More than a month after the Legislature approved the tenure reform bill without a single dissenting vote, Gov. Chris Christie will sign Teacher Effectiveness and Accountability for the Children of New Jersey (TEACH NJ) into law today.
Christie’s office announced the scheduled signing late yesterday, after weeks of speculation of when and even if he would sign the sweeping measure. He always indicated he would, but questions mounted as to whether he would be adding any new proposals.
The signing will take place at the Von E. Mauger Middle School in Middesex at 10:50 a.m., following by a press conference. Christie also plans to meet with students beforehand.
But even with the fundamental uncertainty resolved, that doesn’t end all the questions. Here are three:
Who gets invited?
Who attends bill signings is usually just political protocol and not all that important, but there will be a notable presence for the event today: the leadership of the New Jersey Education Association.
Needless to say, Christie and the teachers union have not been the best of pals, with little if any contact between the governor’s office and the leadership located just down West State Street for the better part of two years.
But Vince Giordano, the union’s executive director, said yesterday that the union got a call a couple of days ago asking him and the top officers, including president Barbara Keshishian, to attend the signing.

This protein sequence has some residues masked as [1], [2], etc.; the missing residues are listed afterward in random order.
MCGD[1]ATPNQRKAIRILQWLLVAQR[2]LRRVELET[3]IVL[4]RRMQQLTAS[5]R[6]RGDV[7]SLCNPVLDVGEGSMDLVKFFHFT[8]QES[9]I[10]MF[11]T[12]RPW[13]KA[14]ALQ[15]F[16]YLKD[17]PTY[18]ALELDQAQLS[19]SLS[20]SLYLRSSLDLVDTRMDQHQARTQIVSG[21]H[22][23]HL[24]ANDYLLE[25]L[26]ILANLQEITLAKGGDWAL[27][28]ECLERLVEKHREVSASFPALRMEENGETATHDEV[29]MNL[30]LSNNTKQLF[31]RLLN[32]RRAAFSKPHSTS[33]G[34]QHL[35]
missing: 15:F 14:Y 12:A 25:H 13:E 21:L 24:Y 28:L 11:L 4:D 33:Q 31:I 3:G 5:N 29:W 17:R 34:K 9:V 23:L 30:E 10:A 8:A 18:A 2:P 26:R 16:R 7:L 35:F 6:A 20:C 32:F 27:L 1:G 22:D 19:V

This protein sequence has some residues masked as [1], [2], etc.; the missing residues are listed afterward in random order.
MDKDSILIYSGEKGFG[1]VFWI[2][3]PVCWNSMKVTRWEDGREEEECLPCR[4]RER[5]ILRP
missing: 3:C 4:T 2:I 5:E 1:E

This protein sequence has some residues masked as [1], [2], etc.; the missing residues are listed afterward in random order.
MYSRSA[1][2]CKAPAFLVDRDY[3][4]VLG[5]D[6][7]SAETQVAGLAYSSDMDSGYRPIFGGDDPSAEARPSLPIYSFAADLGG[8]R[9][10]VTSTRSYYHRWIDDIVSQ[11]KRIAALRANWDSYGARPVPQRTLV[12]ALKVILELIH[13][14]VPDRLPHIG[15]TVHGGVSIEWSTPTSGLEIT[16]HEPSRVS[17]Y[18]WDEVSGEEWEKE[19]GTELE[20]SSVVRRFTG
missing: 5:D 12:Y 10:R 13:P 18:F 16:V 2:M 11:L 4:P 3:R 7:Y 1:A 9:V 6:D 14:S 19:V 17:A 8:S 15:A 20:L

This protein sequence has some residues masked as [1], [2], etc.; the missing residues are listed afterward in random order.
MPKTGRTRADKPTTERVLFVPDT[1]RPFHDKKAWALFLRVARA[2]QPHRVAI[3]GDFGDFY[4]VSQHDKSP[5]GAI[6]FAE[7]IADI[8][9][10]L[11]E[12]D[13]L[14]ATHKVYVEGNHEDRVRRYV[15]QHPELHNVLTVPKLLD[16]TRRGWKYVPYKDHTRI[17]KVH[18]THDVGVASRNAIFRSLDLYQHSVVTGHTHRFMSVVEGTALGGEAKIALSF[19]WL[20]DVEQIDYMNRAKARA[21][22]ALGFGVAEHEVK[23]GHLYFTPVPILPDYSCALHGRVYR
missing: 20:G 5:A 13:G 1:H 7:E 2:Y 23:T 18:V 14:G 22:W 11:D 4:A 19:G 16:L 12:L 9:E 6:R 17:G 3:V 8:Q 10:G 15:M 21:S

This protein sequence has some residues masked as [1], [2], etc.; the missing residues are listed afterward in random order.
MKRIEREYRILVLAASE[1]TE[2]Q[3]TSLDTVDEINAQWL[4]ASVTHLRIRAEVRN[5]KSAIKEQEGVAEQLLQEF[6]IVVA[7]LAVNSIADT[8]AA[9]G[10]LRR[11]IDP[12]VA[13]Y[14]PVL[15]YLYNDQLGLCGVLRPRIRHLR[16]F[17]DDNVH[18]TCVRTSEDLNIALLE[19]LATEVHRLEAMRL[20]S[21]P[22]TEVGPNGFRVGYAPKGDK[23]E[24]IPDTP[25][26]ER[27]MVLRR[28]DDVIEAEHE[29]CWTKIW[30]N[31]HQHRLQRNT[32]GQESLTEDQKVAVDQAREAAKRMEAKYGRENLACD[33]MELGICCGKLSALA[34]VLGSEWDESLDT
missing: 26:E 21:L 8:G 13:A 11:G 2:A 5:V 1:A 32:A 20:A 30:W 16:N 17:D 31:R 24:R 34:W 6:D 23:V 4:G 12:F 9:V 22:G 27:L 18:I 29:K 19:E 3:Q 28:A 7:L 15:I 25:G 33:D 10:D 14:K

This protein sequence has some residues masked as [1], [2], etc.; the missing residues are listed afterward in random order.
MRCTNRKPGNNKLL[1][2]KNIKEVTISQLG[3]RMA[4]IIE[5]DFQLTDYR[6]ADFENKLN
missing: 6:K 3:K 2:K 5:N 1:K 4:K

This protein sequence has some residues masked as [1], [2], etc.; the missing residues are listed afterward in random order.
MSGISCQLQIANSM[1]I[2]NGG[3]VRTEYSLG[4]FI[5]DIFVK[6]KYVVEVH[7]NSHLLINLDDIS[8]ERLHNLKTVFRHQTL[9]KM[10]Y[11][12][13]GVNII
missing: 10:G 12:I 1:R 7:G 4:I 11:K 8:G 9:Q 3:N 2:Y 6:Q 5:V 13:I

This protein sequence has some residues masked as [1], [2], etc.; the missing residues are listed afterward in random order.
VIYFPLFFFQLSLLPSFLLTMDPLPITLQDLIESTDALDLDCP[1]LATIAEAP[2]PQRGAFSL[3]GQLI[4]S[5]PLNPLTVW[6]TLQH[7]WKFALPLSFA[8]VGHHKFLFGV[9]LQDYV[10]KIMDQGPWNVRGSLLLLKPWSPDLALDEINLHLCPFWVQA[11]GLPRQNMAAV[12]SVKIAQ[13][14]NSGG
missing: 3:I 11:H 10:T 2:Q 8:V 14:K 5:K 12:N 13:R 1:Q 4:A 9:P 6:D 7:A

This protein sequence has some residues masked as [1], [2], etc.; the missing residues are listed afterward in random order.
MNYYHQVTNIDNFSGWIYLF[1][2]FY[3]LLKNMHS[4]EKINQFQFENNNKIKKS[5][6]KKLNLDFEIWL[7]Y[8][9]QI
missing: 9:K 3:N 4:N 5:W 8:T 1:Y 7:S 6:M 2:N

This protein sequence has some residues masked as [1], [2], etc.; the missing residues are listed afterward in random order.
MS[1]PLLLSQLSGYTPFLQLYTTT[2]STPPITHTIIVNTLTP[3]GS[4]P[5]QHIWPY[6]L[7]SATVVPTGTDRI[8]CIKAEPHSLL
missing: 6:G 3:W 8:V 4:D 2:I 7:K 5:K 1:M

Giordano said the union was pleased to be included, as it has been deeply involved in the talks that led to the final bill. He said it will be the first bill signing of this governor that the NJEA has been invited to.
“We are happy to be invited, since we played a key role in its passage,” Giordano said. “And we will certainly be there.”
Others sure to be on the list and speaking to the gathered press and others will be the top sponsors, led by state Sen. Teresa Ruiz (D-Essex), who is inarguably the bill’s chief architect. State Assemblyman Albert Coutinho (D-Essex) was also a key player on the Assembly side and could get a few words, as may the eventual sponsor, state Assemblyman Patrick Diegnan (D-Middlesex).
What happens next with seniority?
Practically since he took office, Christie has made it a priority to end the current system of basing teacher layoffs on seniority. It’s known as “last in, first out“ or LIFO, and it’s a rallying cry that Christie often invokes in his education speeches and town hall meetings.
Under the law to be signed today, however, LIFO lives on.
The bill makes plenty of other changes. It now requires that teachers need to work four years to gain tenure rights and to attain consistently positive evaluations to maintain them. If they receive less than positive ratings for two years, tenure charges must be brought against them that could remove them from the classroom.
But after months of discussion and negotiation, Ruiz and other key lawmakers behind the bill decided not to include initial language that would have effectively phased out LIFO. Some say it was a key point that brought the New Jersey Education Association on board, as well as the unanimous Democratic support.